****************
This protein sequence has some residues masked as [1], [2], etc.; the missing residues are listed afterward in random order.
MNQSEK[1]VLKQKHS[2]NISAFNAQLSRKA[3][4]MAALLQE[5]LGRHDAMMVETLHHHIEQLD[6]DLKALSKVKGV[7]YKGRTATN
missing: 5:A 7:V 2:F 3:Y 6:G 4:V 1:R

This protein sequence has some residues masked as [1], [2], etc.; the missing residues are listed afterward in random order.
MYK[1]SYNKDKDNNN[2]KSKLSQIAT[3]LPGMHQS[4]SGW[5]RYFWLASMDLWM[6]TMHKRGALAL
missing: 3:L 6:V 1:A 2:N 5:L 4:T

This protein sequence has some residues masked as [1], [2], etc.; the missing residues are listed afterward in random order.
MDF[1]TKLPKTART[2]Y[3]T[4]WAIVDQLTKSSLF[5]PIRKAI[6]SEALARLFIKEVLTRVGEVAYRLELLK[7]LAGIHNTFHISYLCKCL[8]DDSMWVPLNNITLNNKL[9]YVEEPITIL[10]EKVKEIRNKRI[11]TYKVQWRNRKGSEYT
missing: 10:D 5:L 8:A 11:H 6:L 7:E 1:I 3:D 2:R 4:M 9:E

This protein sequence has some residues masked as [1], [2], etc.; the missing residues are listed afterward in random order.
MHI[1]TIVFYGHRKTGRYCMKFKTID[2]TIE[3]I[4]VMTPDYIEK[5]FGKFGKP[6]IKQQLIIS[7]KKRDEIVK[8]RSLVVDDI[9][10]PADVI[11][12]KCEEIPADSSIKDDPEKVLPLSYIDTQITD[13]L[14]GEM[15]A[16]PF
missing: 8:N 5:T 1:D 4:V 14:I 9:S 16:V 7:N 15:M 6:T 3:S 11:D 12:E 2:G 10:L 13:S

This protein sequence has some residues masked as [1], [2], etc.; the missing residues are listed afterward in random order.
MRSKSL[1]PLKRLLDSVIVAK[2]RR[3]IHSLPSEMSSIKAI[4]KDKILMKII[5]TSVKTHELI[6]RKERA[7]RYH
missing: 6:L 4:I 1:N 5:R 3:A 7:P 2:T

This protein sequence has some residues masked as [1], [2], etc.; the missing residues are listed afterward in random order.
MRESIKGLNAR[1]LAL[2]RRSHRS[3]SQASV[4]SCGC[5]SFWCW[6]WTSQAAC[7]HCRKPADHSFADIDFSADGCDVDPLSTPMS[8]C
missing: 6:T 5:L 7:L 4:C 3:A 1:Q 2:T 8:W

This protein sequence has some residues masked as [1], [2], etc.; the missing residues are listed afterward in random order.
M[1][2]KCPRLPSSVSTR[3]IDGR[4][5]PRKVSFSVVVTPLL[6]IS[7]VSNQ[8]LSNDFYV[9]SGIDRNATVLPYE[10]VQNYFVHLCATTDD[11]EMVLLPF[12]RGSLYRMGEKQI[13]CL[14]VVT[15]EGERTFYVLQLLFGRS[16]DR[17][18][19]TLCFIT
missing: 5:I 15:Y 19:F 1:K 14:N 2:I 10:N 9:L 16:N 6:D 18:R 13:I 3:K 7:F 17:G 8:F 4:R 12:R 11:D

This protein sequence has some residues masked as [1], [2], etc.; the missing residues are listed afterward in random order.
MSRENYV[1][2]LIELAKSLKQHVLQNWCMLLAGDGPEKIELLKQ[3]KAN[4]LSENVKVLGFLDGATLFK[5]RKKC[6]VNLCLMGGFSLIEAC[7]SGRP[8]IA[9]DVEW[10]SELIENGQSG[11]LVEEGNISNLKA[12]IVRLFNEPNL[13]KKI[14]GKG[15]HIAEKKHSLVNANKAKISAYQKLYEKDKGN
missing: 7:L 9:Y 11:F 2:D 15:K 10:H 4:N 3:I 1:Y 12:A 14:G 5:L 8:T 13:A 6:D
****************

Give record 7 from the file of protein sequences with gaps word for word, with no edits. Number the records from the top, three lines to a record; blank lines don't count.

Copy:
This protein sequence has some residues masked as [1], [2], etc.; the missing residues are listed afterward in random order.
M[1][2]KCPRLPSSVSTR[3]IDGR[4][5]PRKVSFSVVVTPLL[6]IS[7]VSNQ[8]LSNDFYV[9]SGIDRNATVLPYE[10]VQNYFVHLCATTDD[11]EMVLLPF[12]RGSLYRMGEKQI[13]CL[14]VVT[15]EGERTFYVLQLLFGRS[16]DR[17][18][19]TLCFIT
missing: 5:I 15:Y 19:F 1:K 14:N 2:I 10:N 9:L 16:N 6:D 18:R 13:I 3:K 7:F 17:G 8:F 4:R 12:R 11:D